Output

‘0’

11. classmethod()

classmethod() returns a class method for a given method.

>>> class fruit:
                def sayhi(self):
                                print("Hi, I'm a fruit") 
       
>>> fruit.sayhi=classmethod(fruit.sayhi)
>>> fruit.sayhi()

Output

Hi, I’m a fruit

When we pass the method sayhi() as an argument to classmethod(), it converts it into a python class method one that belongs to the class.

Then, we call it like we would call any static method in python without an object.

12. compile()

compile() returns a Python code object. We use Python in built function to convert a string code into object code.

>>> exec(compile('a=5\nb=7\nprint(a+b)','','exec'))

Output

12

Here, ‘exec’ is the mode. The parameter before that is the filename for the file form which the code is read.

Finally, we execute it using exec().

13. complex()

complex() function creates a complex number. We have seen this is our article on Python Numbers.

>>> complex(3)

Output

(3+0j)

>>> complex(3.5)

Output

(3.5+0j)

>>> complex(3+5j)

Output

(3+5j)

14. delattr()

delattr() takes two arguments- a class, and an attribute in it. It deletes the attribute.

>>> class fruit:
                size=7  
         
>>> orange=fruit()
>>> orange.size

Output

7

>>> delattr(fruit,'size')
>>> orange.size

Output

Traceback (most recent call last):File “<pyshell#95>”, line 1, in <module>

orange.size

AttributeError: ‘fruit’ object has no attribute ‘size’

15. dict()

dict(), as we have seen it, creates a python dictionary.

>>> dict()

Output

{}

>>> dict([(1,2),(3,4)])

Output

{1: 2, 3: 4}

This was about dict() Python Built In function

16. dir()

dir() returns an object’s attributes.

>>> class fruit:
                size=7
                shape='round'
>>> orange=fruit()
>>> dir(orange)

Output

[‘__class__’, ‘__delattr__’, ‘__dict__’, ‘__dir__’, ‘__doc__’, ‘__eq__’, ‘__format__’, ‘__ge__’, ‘__getattribute__’, ‘__gt__’, ‘__hash__’, ‘__init__’, ‘__init_subclass__’, ‘__le__’, ‘__lt__’, ‘__module__’, ‘__ne__’, ‘__new__’, ‘__reduce__’, ‘__reduce_ex__’, ‘__repr__’, ‘__setattr__’, ‘__sizeof__’, ‘__str__’, ‘__subclasshook__’, ‘__weakref__’, ‘shape’, ‘size’]

17. divmod()

divmod() in Python built-in functions, takes two parameters, and returns a tuple of their quotient and remainder.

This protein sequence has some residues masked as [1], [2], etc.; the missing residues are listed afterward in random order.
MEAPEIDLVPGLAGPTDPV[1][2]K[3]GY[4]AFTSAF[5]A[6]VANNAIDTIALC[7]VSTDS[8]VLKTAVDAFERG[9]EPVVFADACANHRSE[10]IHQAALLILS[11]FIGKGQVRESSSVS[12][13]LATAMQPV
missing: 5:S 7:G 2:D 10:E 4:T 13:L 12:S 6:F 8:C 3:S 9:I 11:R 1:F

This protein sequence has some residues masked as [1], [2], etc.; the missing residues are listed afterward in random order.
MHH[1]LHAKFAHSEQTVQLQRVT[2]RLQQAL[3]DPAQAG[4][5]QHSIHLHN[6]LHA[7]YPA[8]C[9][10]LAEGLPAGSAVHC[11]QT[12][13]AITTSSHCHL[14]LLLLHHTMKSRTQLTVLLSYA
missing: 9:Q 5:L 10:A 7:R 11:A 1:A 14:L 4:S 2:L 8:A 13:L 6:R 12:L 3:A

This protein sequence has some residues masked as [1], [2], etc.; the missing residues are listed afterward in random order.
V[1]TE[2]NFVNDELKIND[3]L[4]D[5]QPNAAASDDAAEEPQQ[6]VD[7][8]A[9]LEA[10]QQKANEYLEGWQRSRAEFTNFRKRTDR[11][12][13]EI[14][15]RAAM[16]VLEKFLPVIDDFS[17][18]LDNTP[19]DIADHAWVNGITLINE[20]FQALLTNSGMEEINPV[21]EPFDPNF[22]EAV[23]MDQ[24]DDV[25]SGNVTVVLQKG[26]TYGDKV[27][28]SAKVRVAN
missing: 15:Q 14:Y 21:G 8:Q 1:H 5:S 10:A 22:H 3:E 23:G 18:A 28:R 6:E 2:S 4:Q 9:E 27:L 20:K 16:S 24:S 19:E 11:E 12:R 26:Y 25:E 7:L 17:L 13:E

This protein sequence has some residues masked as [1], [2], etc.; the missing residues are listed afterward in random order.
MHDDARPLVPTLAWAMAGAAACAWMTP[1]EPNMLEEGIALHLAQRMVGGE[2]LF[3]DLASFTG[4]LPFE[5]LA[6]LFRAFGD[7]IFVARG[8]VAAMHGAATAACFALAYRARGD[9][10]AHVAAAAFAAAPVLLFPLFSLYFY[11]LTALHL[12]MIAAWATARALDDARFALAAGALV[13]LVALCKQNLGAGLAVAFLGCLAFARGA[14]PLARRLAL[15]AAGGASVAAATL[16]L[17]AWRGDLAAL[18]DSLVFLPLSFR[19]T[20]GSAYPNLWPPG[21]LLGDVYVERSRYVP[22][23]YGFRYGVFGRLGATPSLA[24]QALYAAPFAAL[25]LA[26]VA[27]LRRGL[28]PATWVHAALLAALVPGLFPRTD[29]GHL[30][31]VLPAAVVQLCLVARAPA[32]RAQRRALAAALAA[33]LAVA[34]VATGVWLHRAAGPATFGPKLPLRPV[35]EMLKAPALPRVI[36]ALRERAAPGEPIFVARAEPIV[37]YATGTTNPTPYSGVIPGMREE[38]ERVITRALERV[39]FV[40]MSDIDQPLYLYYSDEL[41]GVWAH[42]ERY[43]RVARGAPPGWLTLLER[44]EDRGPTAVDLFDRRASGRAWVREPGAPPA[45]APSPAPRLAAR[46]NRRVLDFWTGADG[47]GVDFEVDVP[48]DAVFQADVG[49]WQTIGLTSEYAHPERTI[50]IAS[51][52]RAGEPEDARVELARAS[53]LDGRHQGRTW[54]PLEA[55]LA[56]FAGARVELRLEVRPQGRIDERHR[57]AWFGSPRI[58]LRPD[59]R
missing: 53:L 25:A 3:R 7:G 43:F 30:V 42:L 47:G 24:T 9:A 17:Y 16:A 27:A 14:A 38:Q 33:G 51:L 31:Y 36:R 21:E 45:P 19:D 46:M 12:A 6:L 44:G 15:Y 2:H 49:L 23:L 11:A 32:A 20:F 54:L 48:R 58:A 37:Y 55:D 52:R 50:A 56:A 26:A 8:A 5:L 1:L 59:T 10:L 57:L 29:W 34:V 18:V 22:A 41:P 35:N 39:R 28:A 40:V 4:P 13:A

In other words, it returns the floor division and the modulus of the two numbers.

>>> divmod(3,7)

Output

(0, 3)

>>> divmod(7,3)

Output

(2, 1)

If you encounter any doubt in Python Built-in Function, Please Comment.

18. enumerate()

This Python Built In function returns an enumerate object. In other words, it adds a counter to the iterable.

>>> for i in enumerate(['a','b','c']):
                print(i)

Output

(0, ‘a’)
(1, ‘b’)
(2, ‘c’)

19. eval()

This Function takes a string as an argument, which is parsed as an expression.

>>> x=7
>>> eval('x+7')

Output

14

>>> eval('x+(x%2)')

Output

8

20. exec()

exec() runs Python code dynamically.

>>> exec('a=2;b=3;print(a+b)')

Output

5

>>> exec(input("Enter your program"))

Output

Enter your programprint(2+3)5

21. filter()

Like we’ve seen in python Lambda Expressios, filter() filters out the items for which the condition is True.

>>> list(filter(lambda x:x%2==0,[1,2,0,False]))

Output

[2, 0, False]

22. float()

This Python Built In function converts an int or a compatible value into a float.

>>> float(2)

Output

2.0

>>> float('3')

Output

3.0

>>> float('3s')

Output

Traceback (most recent call last):File “<pyshell#136>”, line 1, in <module>

float(‘3s’)

ValueError: could not convert string to float: ‘3s’

>>> float(False)

Output

0.0

>>> float(4.7)

Output

4.7

23. format()

We have seen this Python built-in function, one in our lesson on Python Strings.

>>> a,b=2,3
>>> print("a={0} and b={1}".format(a,b))

Output

a=2 and b=3

>>> print("a={a} and b={b}".format(a=3,b=4))

Output

a=3 and b=4

24. frozenset()